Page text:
Vitamin D is a vital supplement to the human diet. Although most people are satisfactorily protected against vitamin D deficiency, others show a level of susceptibility to develop such deficiency, which may target several critical functions of the organism. The National Institutes for Health (NIH) recommends supplementation of this vitamin D for some categories. They include exclusively and partially breastfed infants, people living in colder climates and less sunlight exposure, housebound people, or individuals who work night shifts, harboring a body mass index (BMI) of 30 or over, who have undergone gastric bypass surgery, suffering from inflammatory bowel disease, or cover their skin for religious reasons. The infants should receive 400 international units (IU) (10 micrograms [mcg]) of vitamin D per day until weaning. The dosage for other age groups varies. Up to the 70th year of age, the dosage of vitamin D supplementation is 600 IU (15 mcg).
In contrast, individuals older than 70 years should receive 800 IU (20 mcg) of vitamin D. On the other hand, skin exposure for 5–30 min, with the face, arms, legs, or back exposed, may be enough for most individuals at least twice per week. However, underlying conditions may still require supplementation to be added.

4. Vitamin D Role in PCD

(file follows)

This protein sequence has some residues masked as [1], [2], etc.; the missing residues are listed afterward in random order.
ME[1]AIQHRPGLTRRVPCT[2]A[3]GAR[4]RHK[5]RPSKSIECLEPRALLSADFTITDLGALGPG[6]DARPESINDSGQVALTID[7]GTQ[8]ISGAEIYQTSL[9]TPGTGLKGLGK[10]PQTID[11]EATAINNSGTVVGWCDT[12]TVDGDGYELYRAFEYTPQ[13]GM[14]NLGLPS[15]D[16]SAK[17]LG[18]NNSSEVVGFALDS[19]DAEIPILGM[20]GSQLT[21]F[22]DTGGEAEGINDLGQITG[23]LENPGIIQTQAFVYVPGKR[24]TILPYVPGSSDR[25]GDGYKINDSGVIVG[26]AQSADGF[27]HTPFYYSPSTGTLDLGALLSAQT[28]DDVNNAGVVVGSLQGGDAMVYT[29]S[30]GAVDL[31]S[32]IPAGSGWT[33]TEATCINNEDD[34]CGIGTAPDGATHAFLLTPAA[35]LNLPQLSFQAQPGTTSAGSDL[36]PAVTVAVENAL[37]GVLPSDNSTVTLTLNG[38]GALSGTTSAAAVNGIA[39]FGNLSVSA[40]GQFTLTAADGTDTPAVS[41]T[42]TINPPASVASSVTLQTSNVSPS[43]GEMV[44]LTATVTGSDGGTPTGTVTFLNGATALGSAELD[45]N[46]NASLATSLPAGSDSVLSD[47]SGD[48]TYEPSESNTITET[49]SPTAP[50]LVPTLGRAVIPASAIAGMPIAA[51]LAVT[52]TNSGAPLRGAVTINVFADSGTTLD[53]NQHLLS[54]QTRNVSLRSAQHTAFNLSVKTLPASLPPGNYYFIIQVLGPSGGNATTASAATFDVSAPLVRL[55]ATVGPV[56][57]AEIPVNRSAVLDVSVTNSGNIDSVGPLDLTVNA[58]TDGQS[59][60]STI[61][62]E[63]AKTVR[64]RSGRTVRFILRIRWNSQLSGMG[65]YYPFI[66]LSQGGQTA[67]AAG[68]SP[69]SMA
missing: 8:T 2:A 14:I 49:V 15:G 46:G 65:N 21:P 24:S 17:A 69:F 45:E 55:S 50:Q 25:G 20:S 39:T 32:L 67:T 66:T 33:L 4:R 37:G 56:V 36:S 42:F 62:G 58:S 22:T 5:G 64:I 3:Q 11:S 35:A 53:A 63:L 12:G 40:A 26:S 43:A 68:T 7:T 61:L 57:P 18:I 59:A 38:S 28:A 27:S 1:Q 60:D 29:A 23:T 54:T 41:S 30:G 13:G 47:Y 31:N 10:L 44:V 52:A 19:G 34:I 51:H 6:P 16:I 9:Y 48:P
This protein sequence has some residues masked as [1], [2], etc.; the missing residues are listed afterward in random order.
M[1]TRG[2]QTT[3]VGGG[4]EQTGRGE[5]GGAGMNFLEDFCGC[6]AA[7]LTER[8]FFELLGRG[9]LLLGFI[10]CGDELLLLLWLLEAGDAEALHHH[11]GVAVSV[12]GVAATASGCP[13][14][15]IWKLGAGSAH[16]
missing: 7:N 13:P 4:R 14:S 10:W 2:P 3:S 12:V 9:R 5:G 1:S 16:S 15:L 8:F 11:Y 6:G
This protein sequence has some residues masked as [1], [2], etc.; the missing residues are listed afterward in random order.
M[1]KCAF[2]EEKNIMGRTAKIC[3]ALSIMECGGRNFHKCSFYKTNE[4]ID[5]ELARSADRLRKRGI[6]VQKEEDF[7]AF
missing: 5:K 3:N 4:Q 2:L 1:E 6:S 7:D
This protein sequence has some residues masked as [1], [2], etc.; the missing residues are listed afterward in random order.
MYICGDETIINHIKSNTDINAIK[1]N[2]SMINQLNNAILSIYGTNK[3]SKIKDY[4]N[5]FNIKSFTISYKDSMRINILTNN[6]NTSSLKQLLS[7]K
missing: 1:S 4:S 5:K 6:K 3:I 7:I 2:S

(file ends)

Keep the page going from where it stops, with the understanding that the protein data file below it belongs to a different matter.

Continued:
There is a positive association between lung function and body mass index in PCD [92,93], but the nutritional status of children affected with PCD may be relatively low. Marino et al. found that the healthy phenotype of a cohort of children with PCD may be quite altered [94]. Although weak, there is an association between lung function and nutritional status and the bioelectrical impedance spectroscopy (BIS) phase-angle measures. BIS has been explicitly utilized to determine body composition in different settings. It has been shown to identify differences in nutritional state and clinical outcome. Marino et al. emphasized that the use of BIS phase-angle may allow for early identification of at-risk children and may, therefore, be of benefit for nutritional assessments in the appropriate clinical setting [94]. A low BIS phase angle is associated with more inferior dietary status, which may precede anthropometric changes and impact clinical outcomes. Marino et al. found that in children with PCD, there were some associations between BIS phase angle, nutritional status, and clinical outcomes. They advocate for the routine use of BIS phase angle to add sensitivity and specificity in identifying children with nutritional risk earlier than using anthropometry alone. Marino et al.’s study [94] is paramount for identifying PCD patients at nutritional risk and looking for biomarkers of chronic inflammation in PCD. Their study involved 43 children, of which 51% were male. The average age at diagnosis was 2.7 ± 3.8 years, and at the time of the survey was 7.0 ± 3.6 years. Although none of the children studied had a low energy intake, 63% had excessive intake and 6% of children consumed inadequate amounts of protein, and 72% had a consumption of protein 200% of the reference nutrient intake (RNI) [95,96]. The authors found no associations between energy and protein intake concerning BMI, height for age, or BIS phase angle. Although there were no statistically significant variations between the groups, the FEV1 z score was higher in those with a protein intake of 200% of RNI than those with an adequate protein intake. Remarkably, vitamin D insufficiency (<50 nmol/L) was detected in 54% of the patients in the cohort where the plasma was available. Marino et al.’s study data are critical because children in their cohort had insufficient vitamin D levels, but all other micronutrient levels were within the normal range. The observation that lower nutritional status is associated with more impaired lung function in PCD patients, although weak, is similar to that seen in patients with cystic fibrosis (CF), with a relationship described between FEV1 and BMI. Although CF’s main nutritional issues are probably due to intestinal malabsorption secondary to pancreatic insufficiency, PCD patients’ data may be puzzling. This aspect may suggest that chronic suppurative lung disease, independently from pancreatic involvement, may negatively impact nutritional status [97]. This data may indicate that an abnormal ciliary function is associated with malabsorption but need to be explored further in future extensive studies. Marino et al.’s research findings are utmost. Still, limitations need to be considered, including dietary intake methods and a three-day semiquantitative food diary different from the seven-day diary. Apart from the suggested benefit of a multicenter design, the potentiality to evaluate a duodenal biopsy may be expected for complete identification of the normal intestinal anatomy [91].